What is it about lifeless, mute statues that triggers people so badly? Is it what they represent? Or is it the loving or loathing of the person immortalised in stone?
Here’s a quick story for you. Once upon a time, there was a man called Edward Colston. Colston was a Tory MP who made a fortune in the slave trade, and died rich, in 1721. He left his money to charities in Bristol. And then Bristol decided to pay tribute to him with statues and memorials around the city, glossing over the slave trade bit, and thanking him for the charity bit.
Colston: A Tory MP who made a fortune in the slave trade.
But as distaste for slavery grew, there were many who quietly disliked Colston’s actions in life, and refused to take his charitible death-bed behaviour as a reason to write off his racist bigotry.
These people did not want to gloss over the slavery bit, not at all. And so it came to pass that last year, the global Black Lives Matter uprising in the Summer of 2020 popped the cork of anti-racism rage and emboldened Bristol’s people to topple a famous Colston statue, dumping it unceremoniously into the harbour.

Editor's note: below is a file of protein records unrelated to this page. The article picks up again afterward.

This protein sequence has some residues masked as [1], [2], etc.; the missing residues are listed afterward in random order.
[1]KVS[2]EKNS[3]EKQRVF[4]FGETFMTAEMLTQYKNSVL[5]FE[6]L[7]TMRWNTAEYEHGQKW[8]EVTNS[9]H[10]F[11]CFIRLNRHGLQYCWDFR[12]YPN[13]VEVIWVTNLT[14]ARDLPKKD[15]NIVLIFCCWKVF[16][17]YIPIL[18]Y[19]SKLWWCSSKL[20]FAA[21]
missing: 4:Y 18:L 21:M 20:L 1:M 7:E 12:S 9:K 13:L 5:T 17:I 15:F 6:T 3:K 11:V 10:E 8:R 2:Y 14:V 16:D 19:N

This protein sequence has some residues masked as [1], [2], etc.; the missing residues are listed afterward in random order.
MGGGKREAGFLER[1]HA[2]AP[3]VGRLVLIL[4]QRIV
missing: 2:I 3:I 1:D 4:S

One could argue that criminal damage is a crime, irrespective of the political motives. But there is a serious point being missed: The authorities, until this incident, had turned a blind eye to the older crimes, the cold cases, being celebrated by such monoments in their city.
Right wing activists rallied to “protect” statues.
Across the country, right wing activists rallied to “protect” statues of people like Winston Churchill, who ironically was a key founder of the European Union and would have despised Brexit and all of its supporters. Huge amounts of police resources were taken to defend these lifeless relics in the streets.
In the USA, Joe Biden has removed Churchill’s bust from the Oval Office, provoking outrage among some of the British right wing community. Biden installed busts of civil rights campaigner Rosa Parks and former anti slavery president Abraham Lincoln.
One can’t help but wonder, what would the world be like, if this level of attention were payed to the actions of living, moving people in the present day?
One also wonders what historical busts might be displayed in the halls of power in future, and whether they too are destined for an unceremonius dumping in a river.